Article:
The Flu Shot

One benefit of working where I do is that we get free flu shots every year. They set up little flu shot stations all around campus and you can just walk in, show your employee ID and walk away theoretically protected from whatever seasonal virus is out there.

At some point, they’ll have H1N1 vaccine available too, but they’re a little iffy on exactly when.

I walked across the street with two other colleagues this morning for my shot. I had even remembered to wear a top with easily rolled up sleeves. We three were the only ones there…no waiting.

Some of you may remember my fondness for needles. Actually, I’ve been poked and prodded so many times they don’t really bother me any more. That was not the case when I was younger.

Once when I was really young (so young that I don’t remember this, and it might not even be true but I think it is so I’m telling it anyhow*) my mother took me to the doctor. There was a shot involved. I took one look at the needle, started screaming and ran from the examination room back out into the waiting room. Somebody caught me and picked me up. That’s when it was discovered that I didn’t have any underwear on–I must’ve tried to dress myself and just forgot that particular item under my dress.

I also remember that the only downside to the beginning of summer meant shots–tetanus shots had to be taken before swimming, camp or any fun summer activities. I would literally dread them for days. I can still remember the horrible feeling in the pit of my stomach at the thought of getting a shot.

But now, getting a flu shot is just no big deal. And that brings us back to today.

I rolled up my sleeve and looked away while the nurse started the injection.

“Oh my,” I heard her say.

“What?” I say.

“Oh, nothing…the plunger just sort of broke off.”

“Is the needle in my arm? Like, is it STUCK in my arm?”

“Mmmmmm…no, not really” she says. “Let me just reach right over here…” as she fumbles around on the table with the one hand that’s NOT holding the needle that’s stuck in my arm.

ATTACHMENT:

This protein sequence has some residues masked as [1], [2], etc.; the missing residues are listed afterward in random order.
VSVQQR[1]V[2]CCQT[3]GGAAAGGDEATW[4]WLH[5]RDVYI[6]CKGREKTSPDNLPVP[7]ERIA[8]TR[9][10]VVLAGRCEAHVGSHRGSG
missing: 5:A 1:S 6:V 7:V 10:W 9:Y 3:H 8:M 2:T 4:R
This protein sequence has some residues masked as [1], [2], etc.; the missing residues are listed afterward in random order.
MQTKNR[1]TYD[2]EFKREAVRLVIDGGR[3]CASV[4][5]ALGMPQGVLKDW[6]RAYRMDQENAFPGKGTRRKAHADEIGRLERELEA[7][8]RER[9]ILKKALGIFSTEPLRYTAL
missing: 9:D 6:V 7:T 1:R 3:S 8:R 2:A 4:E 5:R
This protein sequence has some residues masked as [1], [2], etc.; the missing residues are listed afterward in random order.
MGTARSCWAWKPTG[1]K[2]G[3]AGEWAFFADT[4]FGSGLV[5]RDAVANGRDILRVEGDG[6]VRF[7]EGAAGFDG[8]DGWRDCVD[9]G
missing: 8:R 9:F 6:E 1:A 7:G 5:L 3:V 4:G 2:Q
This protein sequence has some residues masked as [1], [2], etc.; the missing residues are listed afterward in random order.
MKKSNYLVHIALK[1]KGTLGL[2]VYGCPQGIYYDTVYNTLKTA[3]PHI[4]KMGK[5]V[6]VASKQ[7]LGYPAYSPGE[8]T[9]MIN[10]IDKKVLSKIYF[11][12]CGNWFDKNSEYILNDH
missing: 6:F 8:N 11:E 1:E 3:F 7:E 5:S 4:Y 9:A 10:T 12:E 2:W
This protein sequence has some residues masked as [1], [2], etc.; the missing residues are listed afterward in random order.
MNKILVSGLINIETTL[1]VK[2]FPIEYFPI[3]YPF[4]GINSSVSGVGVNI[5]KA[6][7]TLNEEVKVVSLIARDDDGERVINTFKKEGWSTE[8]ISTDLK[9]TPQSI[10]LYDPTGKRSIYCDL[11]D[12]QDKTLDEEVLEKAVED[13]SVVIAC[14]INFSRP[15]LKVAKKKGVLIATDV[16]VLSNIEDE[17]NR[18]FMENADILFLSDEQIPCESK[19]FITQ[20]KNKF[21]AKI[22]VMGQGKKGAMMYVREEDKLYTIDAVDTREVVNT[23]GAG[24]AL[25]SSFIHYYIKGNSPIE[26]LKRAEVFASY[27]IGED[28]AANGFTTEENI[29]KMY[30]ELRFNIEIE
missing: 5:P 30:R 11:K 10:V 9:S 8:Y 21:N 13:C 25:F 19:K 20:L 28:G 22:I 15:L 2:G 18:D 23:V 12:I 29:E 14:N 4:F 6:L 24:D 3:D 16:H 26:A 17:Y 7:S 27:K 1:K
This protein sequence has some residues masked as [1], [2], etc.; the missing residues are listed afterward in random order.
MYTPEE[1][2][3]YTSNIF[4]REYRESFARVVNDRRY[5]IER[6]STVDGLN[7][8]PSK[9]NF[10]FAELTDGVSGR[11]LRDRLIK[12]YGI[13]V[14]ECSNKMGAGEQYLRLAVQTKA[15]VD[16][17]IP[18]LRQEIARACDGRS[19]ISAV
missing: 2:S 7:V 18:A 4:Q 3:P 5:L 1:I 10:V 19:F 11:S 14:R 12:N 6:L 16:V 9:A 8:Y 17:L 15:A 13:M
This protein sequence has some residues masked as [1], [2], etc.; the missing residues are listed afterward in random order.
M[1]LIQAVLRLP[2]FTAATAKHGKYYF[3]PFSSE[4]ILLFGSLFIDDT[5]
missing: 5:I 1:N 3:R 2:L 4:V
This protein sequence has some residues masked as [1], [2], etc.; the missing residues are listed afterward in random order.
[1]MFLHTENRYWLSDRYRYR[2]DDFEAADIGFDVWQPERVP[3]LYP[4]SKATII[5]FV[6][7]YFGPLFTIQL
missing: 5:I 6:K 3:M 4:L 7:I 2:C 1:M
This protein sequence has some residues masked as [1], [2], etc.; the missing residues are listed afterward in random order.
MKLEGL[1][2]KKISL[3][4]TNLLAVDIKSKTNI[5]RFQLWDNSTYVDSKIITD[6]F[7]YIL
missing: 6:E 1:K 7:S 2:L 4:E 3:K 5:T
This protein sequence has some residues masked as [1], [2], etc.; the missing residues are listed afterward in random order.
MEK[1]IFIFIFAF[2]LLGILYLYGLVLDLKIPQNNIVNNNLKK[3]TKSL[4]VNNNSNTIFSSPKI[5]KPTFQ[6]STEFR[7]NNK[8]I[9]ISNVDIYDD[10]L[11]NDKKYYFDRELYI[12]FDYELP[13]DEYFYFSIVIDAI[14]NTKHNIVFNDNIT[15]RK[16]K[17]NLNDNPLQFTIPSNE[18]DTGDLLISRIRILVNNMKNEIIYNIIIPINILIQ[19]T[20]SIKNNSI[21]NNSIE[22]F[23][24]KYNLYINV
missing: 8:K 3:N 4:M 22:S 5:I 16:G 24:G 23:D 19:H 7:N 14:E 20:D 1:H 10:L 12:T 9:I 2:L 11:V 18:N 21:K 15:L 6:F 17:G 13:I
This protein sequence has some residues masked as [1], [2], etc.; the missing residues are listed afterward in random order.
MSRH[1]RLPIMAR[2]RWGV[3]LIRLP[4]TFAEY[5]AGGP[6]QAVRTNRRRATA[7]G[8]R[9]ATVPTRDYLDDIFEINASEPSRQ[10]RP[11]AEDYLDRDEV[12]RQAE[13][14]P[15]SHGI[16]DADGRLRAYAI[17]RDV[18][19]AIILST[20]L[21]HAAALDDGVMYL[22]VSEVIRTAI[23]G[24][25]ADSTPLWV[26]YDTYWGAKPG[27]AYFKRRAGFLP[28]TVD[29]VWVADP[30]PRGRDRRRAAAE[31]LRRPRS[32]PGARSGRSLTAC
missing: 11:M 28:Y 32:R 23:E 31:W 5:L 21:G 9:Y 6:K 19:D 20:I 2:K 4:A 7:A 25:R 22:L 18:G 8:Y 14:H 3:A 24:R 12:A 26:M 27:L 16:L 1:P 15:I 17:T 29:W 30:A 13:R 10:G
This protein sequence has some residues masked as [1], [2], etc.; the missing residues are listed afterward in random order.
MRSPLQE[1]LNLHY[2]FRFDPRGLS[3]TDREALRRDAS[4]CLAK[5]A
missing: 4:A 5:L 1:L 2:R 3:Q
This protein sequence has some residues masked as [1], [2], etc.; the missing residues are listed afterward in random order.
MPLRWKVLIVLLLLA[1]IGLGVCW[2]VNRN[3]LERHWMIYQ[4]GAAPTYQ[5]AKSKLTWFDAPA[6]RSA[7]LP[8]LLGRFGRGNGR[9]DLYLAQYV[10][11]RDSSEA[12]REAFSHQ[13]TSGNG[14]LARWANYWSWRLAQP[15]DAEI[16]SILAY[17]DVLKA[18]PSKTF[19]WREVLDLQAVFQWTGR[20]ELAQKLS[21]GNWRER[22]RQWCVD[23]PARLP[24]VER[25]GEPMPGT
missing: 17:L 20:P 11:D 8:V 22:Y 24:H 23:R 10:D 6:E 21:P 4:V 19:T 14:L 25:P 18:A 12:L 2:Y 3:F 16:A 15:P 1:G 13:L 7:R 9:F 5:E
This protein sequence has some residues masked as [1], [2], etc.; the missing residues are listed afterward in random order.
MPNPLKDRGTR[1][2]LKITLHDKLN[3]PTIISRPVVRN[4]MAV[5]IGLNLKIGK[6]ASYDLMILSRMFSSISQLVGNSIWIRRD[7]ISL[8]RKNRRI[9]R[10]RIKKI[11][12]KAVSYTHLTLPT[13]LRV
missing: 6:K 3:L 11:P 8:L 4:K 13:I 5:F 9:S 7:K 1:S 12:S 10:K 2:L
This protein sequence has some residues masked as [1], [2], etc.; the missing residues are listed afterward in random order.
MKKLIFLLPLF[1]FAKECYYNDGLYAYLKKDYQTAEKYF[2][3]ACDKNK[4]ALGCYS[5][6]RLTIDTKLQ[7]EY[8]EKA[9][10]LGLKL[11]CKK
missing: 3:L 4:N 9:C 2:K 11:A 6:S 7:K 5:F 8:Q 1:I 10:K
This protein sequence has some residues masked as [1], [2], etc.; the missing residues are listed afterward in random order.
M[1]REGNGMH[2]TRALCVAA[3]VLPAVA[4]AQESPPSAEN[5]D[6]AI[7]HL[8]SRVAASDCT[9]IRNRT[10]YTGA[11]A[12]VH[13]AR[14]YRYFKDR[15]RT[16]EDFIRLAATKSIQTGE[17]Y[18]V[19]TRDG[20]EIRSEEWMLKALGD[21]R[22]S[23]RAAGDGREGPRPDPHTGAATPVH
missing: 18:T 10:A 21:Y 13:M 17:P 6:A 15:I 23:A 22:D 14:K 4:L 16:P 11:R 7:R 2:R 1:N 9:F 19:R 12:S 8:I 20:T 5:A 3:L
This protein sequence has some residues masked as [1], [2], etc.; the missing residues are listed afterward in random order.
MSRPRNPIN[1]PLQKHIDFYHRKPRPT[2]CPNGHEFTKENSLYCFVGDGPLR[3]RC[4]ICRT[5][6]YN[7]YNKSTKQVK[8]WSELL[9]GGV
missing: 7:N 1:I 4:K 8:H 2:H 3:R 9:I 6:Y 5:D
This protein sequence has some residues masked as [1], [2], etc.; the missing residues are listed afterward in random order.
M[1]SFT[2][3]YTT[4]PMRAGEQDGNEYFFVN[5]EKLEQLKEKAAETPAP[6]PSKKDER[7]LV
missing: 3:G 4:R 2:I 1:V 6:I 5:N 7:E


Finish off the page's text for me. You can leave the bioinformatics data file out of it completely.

I look over at one friend whose eyes are the size of saucers. I look at the other one who has gone a little pale and decided that she’d get her shot sitting down.

“Can you get the needle out?”

“Mmmmmm…ahhh….now the medicine is going in…” she says. She removes the previously stuck needle and gives me a Halloween bandaid.

As we’re walking back to the office, I ask my friend what had happened. He told me that the plunger part of the syringe just broke and dropped right to the floor. And that the needle was indeed stuck in my arm.

So the moral of the story is this: the nurse lied. But, in all honesty, the shot didn’t hurt a bit.

*I tried to call Mother for confirmation, but she didn’t answer. Let’s just assume it’s true. 🙂


Filed under Cancer, General Frippery, Nostalgia

6 responses to “The Flu Shot

  1. Little Sister

    No need in calling Mother. I remember you acting insane when we went to get shots. I was so embarrased, and I never would have dreamed you left your panties at home! WOW….thats why I am so brave when I get shots, cause it always made you mad!!

  2. Good, Christ, I hate needles. I just got my very first flu shot at A Company Called Malice, Inc. I’ve never gotten one before because I didn’t really believe in them but my wife insisted because we have little kids. The shot made me kind of sick the next day but I hear that’s normal. Is it?

  3. Julie Fisher

    I thought sure when I saw the title of your latest blog that you would be talking about the headlines on the front of the Tennessean yesterday morning–“Poll Shows that Most Tennesseans Don’t Trust Obama or the Flu Shot”. Makes me just so proud to be a Tennessean.
    AND I’m so proud that you got a flu shot, glad you didn’t pitch a fit (underpants or no underpants) even when, this time, you had a respectable reason to do so. Of course, had they left that part of the needle in you, maybe from now on they could just inject all that suspicious stuff into your body without the initial prick???

  4. Mother

    I dont remember that particular incident but it sounds reasonable. I do remember when you had to have your wandering eye fixed. When you returned from surgery both eyes were bandaged and you thought you were blind – it was a long night at Vanderbilt Hospital. (as a child you had the eye thing, a foot that turned the wrong way and a scar on your lip where you fell – your daddy said “we will never get rid of her with her club foot, hair lip and crossed eyes”) but he was wrong and John got a winner)

  5. I imagine that if the underpants incident happened today (with a still young child … not the grown up you), you mother would have been reported to the authorities for some kind of negligence.

    I too had (have?!) a wandering eye! I had surgery on one eye in 1973 or 4. It still moves to a will of its own if I’m tired or not wearing my specs.

  6. Niece Lash

    OH MY GOSH! Could she have revealed anymore dark secrets of your youth? I think I just wet my pants. Thank goodness I have on my underroos.

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